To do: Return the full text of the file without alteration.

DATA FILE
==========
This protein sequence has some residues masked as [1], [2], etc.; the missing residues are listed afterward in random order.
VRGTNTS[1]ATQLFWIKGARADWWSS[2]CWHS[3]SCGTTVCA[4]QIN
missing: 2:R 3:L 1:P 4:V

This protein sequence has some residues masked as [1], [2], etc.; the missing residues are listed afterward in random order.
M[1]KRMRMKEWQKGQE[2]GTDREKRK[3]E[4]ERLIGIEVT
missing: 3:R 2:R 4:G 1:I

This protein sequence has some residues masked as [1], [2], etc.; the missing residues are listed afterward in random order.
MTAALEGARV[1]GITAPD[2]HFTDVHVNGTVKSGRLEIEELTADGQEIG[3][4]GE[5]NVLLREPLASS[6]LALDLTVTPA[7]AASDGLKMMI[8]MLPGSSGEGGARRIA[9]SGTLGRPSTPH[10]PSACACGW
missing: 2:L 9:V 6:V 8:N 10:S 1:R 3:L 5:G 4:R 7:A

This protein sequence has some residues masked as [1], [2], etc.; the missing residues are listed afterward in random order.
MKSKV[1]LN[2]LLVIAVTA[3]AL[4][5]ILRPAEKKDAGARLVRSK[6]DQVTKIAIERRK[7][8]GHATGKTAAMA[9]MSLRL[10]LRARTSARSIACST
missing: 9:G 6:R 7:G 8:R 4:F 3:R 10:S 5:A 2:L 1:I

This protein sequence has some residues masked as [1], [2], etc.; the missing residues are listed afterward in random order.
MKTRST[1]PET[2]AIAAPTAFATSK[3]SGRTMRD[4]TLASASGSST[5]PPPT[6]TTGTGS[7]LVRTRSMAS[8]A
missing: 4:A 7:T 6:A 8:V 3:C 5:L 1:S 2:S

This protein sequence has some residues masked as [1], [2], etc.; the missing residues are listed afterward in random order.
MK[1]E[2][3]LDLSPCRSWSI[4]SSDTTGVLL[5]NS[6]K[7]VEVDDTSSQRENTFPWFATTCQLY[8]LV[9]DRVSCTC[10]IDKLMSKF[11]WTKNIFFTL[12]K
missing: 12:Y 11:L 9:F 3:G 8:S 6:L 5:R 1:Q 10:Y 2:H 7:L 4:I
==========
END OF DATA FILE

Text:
This protein sequence has some residues masked as [1], [2], etc.; the missing residues are listed afterward in random order.
VRGTNTS[1]ATQLFWIKGARADWWSS[2]CWHS[3]SCGTTVCA[4]QIN
missing: 2:R 3:L 1:P 4:V

This protein sequence has some residues masked as [1], [2], etc.; the missing residues are listed afterward in random order.
M[1]KRMRMKEWQKGQE[2]GTDREKRK[3]E[4]ERLIGIEVT
missing: 3:R 2:R 4:G 1:I

This protein sequence has some residues masked as [1], [2], etc.; the missing residues are listed afterward in random order.
MTAALEGARV[1]GITAPD[2]HFTDVHVNGTVKSGRLEIEELTADGQEIG[3][4]GE[5]NVLLREPLASS[6]LALDLTVTPA[7]AASDGLKMMI[8]MLPGSSGEGGARRIA[9]SGTLGRPSTPH[10]PSACACGW
missing: 2:L 9:V 6:V 8:N 10:S 1:R 3:L 5:G 4:R 7:A

This protein sequence has some residues masked as [1], [2], etc.; the missing residues are listed afterward in random order.
MKSKV[1]LN[2]LLVIAVTA[3]AL[4][5]ILRPAEKKDAGARLVRSK[6]DQVTKIAIERRK[7][8]GHATGKTAAMA[9]MSLRL[10]LRARTSARSIACST
missing: 9:G 6:R 7:G 8:R 4:F 3:R 10:S 5:A 2:L 1:I

This protein sequence has some residues masked as [1], [2], etc.; the missing residues are listed afterward in random order.
MKTRST[1]PET[2]AIAAPTAFATSK[3]SGRTMRD[4]TLASASGSST[5]PPPT[6]TTGTGS[7]LVRTRSMAS[8]A
missing: 4:A 7:T 6:A 8:V 3:C 5:L 1:S 2:S

This protein sequence has some residues masked as [1], [2], etc.; the missing residues are listed afterward in random order.
MK[1]E[2][3]LDLSPCRSWSI[4]SSDTTGVLL[5]NS[6]K[7]VEVDDTSSQRENTFPWFATTCQLY[8]LV[9]DRVSCTC[10]IDKLMSKF[11]WTKNIFFTL[12]K
missing: 12:Y 11:L 9:F 3:G 8:S 6:L 5:R 1:Q 10:Y 2:H 7:L 4:I